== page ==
Whilst some may wake in the night and start pondering on the stresses of life, I found myself waking in the early hours one morning, thinking about how being a best friend to ourselves and treating people as we would like to be treated ourselves work towards one common goal. That goal is embodying peace and love. I began to explore the relationships with ourself and others and thought how peaceful the world would be if we worked towards that goal.
Being a best friend to ourselves can sometimes be tough. When looking at another’s situation objectively, we seem to be able to provide so much advice or think of ways to make another person feel better. When it comes to ourselves, if we can’t be a good friend to ourself then often it is a good friend who cares for us. If that friend is unavailable, it can place us in a momentary rut. As for those who are not so kind to others, if they were to consider how they’d feel if others treated them similarly, they would likely conclude how unfair the treatment was. So it is important to actively work on being a best friend to ourselves and others.
1. Speak supportive words to yourself
When my best friends aren’t available but I could really use the company of one of them (e.g. during working hours / if I can’t reach them on the phone), it forces me to look at my relationship with myself. It can be easy during moments of dejection to think negative thoughts or to believe in a bad situation. During these times I actively think of what I’d like to hear to feel better. Most of the time it can be as simple as, ‘It’s going to be ok’ or ‘You’ve got this’. I realise how much calmer I feel just by practising this exercise. It starts a foundation of healthy internal talk. Best of all, because you know what you need to hear, it means you don’t end up with sometimes well-intended advice from another that can sometimes inflame your feelings. You, as your own best friend, is readily equipped to support you.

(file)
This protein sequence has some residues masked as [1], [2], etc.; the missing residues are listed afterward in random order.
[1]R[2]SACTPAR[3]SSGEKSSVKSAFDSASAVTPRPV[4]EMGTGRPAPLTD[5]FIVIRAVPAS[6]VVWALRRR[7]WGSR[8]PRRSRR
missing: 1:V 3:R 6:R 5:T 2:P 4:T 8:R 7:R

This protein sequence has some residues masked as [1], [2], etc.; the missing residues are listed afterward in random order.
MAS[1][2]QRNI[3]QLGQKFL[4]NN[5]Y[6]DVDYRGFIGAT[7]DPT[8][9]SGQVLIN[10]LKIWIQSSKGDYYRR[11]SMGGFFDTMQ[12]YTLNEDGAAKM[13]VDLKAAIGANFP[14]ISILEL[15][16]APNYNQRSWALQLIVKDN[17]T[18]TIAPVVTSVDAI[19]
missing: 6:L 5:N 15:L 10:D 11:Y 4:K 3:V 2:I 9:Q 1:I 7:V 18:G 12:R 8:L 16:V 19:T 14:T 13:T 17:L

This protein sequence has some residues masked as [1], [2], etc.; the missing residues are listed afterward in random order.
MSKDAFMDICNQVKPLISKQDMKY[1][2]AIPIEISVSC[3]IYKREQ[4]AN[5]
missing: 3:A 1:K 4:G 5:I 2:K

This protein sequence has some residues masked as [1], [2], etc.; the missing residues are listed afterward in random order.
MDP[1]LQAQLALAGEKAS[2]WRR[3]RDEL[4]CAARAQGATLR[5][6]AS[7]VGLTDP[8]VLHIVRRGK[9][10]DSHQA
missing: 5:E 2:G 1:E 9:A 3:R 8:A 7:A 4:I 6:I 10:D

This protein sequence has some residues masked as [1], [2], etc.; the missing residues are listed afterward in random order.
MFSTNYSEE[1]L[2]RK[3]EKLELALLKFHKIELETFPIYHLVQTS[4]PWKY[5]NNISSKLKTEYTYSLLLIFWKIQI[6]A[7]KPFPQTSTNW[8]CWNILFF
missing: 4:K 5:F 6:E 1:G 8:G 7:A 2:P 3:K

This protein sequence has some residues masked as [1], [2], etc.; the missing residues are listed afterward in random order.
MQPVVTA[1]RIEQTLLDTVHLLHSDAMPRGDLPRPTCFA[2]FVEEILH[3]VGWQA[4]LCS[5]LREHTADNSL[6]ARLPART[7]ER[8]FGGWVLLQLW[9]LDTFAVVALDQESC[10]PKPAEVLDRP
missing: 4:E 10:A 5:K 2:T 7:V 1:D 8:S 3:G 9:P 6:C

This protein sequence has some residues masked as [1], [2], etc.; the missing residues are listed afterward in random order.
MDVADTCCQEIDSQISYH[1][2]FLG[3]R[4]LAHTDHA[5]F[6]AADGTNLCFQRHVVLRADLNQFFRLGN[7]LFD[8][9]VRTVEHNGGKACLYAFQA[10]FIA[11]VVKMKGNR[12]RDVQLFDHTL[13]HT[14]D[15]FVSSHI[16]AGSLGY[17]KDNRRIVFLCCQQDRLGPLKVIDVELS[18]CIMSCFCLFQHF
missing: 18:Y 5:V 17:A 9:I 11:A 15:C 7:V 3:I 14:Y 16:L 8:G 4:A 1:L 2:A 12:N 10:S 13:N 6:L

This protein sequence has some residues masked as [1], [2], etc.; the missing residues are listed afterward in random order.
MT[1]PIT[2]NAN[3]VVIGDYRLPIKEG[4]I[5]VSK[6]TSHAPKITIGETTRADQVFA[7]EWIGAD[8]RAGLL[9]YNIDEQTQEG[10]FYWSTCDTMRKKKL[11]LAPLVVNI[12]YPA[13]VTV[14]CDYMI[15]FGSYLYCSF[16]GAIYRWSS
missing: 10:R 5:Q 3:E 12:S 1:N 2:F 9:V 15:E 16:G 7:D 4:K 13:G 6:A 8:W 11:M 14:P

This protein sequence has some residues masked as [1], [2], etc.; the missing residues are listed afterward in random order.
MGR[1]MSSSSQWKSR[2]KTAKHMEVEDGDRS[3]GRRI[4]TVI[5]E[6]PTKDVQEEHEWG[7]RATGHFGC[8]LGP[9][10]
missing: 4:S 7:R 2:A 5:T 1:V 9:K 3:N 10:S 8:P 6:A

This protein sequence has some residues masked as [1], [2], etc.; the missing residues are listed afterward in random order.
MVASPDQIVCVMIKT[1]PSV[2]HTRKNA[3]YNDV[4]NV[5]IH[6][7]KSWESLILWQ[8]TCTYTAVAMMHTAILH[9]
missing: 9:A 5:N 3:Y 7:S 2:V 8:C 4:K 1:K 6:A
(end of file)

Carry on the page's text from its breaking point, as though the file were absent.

2. Do things that you enjoy even if means going alone
I have often heard people say how they think it’s great (but slightly strange) that I do so many things alone. They voice their envy at not having the confidence to go to places by themselves, often missing out on things they’d quite like to do. Being your own best friend does require a bit of bravery, but it is SO rewarding going to events and places that interest you even if you go alone. Sometimes, it can be more rewarding. You meet new people with similar interests and from different walks of life. You can learn an awful lot from them. The most rewarding experiences for me were often those done alone, such as travelling abroad or going to workshops for different activities I was interested in. Whilst some may think this can be scary, it is often the opposite. It can be liberating. Imagine. You literally can do whatever, whenever you want for the duration of your alone time.
3. Respect your own decisions. Don’t seek approval
Part of being a best friend to yourself is to develop self respect. Much as you would respect a friend’s decision even if it were contrary to your own, you should learn to respect your own decision even if it is contrary to others’. So long as your decision isn’t inately harmful, it is important for you to place yourself as the final decision maker of your life. This minimises chances of personal conflict or resentment from building up. Of course sometimes it helps to hear the viewpoints of others before making a decision, but ultimately make sure you’re fully aware that the final decision is your own (even if that does mean following the suggestion of another).
4. Remember being your own best friend is a work in progress
There are some days when you are going to forget to be your own cheerleader or simply need someone else to be there for you to give you strength. And that is more than ok. Part of being your own best friend means recognising when you do need support.
5. Be a best friend to others
Usually we focus our attention on being kind to those who are kind to us. But it takes someone to make the first step. Sometimes we find we don’t want to be nice to someone at all because our first encounter with them may involve them being in a bad mood (and we take it as a personal jilt) or simply that we have nothing in common. It’s natural that we will gravitate towards people we have a lot in common with, but remember that ultimately everyone wants to be happy. Remember too that sometimes you’re not 100% at your best and not to judge someone on the basis of few interactions. If you aim to make others happy (whilst maintaining your own healthy boundaries), you truly can make someone’s day so much brighter and give them the energy to keep on going.
Finally, think of a world where everyone made the effort to be best friends with themselves whilst caring for all beings and promoting happiness. The world truly would be a beautiful place, with each of us embodying peace and love.